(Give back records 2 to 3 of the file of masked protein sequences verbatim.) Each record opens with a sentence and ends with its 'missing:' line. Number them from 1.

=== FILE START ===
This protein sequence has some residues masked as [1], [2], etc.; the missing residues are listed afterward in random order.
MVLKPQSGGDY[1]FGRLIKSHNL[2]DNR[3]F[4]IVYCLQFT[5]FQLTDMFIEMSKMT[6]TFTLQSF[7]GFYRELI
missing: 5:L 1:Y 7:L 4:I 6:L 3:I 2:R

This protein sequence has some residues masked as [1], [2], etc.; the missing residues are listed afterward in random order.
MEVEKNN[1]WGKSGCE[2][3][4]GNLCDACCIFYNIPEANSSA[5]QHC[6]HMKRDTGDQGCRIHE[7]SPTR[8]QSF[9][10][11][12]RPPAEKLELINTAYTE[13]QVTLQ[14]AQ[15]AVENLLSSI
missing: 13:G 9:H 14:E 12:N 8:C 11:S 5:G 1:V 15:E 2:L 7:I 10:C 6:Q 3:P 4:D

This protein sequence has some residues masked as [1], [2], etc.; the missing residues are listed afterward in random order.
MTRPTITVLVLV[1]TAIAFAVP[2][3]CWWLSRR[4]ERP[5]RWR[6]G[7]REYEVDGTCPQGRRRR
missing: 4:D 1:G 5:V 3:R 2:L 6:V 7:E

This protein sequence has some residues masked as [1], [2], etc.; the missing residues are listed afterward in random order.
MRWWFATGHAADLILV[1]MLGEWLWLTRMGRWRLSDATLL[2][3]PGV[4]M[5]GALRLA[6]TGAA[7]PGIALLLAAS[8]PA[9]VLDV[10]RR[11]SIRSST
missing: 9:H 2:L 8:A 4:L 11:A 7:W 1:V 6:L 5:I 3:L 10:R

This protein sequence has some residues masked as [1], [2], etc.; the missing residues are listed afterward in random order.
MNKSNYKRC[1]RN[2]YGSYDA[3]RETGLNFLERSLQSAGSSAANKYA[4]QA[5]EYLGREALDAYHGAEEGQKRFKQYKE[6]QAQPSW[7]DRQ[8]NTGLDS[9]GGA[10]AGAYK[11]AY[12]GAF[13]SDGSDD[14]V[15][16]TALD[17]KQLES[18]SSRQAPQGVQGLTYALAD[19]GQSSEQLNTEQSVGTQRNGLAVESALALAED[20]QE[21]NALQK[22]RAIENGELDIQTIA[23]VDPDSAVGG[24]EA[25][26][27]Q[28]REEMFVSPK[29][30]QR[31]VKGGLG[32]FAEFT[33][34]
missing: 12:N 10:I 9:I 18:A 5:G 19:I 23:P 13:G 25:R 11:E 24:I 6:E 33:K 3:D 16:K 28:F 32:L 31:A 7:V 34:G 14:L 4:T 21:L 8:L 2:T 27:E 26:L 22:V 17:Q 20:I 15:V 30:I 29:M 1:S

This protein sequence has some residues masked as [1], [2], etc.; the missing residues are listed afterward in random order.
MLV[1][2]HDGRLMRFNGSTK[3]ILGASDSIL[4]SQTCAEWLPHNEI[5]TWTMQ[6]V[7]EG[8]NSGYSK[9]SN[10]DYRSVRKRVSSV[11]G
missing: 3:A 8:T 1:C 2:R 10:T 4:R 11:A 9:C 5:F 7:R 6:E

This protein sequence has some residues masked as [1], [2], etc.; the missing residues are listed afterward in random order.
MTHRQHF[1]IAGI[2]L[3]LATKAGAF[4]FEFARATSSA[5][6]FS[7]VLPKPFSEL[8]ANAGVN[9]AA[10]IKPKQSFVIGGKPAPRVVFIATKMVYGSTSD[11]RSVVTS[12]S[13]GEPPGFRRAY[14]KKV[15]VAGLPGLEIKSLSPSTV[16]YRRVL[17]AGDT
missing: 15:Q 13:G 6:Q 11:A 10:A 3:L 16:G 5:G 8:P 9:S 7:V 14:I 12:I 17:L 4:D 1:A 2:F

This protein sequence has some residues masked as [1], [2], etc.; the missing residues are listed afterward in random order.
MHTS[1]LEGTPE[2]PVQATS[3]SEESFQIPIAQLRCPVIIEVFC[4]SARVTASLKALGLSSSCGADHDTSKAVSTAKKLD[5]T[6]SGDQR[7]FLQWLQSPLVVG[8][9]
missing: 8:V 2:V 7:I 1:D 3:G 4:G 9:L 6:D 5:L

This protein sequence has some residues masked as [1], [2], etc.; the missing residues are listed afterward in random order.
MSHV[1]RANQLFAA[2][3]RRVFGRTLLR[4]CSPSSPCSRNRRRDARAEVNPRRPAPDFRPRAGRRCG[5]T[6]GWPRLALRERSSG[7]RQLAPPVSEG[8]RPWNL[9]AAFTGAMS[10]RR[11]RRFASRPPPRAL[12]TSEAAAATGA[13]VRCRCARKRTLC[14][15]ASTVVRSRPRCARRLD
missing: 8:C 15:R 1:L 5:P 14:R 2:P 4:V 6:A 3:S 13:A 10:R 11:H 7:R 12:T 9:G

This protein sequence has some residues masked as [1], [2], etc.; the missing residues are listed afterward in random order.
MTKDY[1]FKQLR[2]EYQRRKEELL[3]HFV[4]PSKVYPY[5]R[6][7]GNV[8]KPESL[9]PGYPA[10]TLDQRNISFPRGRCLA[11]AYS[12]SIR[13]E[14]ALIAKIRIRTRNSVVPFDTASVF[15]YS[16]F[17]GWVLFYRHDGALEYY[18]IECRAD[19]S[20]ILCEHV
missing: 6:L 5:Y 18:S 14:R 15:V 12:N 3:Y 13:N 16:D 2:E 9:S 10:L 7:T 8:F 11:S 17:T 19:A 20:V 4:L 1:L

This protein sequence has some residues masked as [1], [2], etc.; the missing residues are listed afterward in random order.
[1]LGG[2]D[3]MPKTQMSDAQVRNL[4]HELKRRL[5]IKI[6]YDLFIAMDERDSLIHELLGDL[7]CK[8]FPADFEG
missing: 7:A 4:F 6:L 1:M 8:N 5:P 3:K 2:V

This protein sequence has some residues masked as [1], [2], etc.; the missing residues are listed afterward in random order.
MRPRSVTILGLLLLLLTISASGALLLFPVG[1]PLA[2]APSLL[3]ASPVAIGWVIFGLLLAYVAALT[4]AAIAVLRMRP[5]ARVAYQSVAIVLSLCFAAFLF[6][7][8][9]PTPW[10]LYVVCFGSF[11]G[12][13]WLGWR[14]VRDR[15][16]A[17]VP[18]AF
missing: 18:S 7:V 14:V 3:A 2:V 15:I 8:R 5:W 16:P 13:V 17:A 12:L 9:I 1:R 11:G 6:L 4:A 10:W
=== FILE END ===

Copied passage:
This protein sequence has some residues masked as [1], [2], etc.; the missing residues are listed afterward in random order.
MEVEKNN[1]WGKSGCE[2][3][4]GNLCDACCIFYNIPEANSSA[5]QHC[6]HMKRDTGDQGCRIHE[7]SPTR[8]QSF[9][10][11][12]RPPAEKLELINTAYTE[13]QVTLQ[14]AQ[15]AVENLLSSI
missing: 13:G 9:H 14:E 12:N 8:C 11:S 5:G 1:V 15:E 2:L 7:I 10:C 6:Q 3:P 4:D

This protein sequence has some residues masked as [1], [2], etc.; the missing residues are listed afterward in random order.
MTRPTITVLVLV[1]TAIAFAVP[2][3]CWWLSRR[4]ERP[5]RWR[6]G[7]REYEVDGTCPQGRRRR
missing: 4:D 1:G 5:V 3:R 2:L 6:V 7:E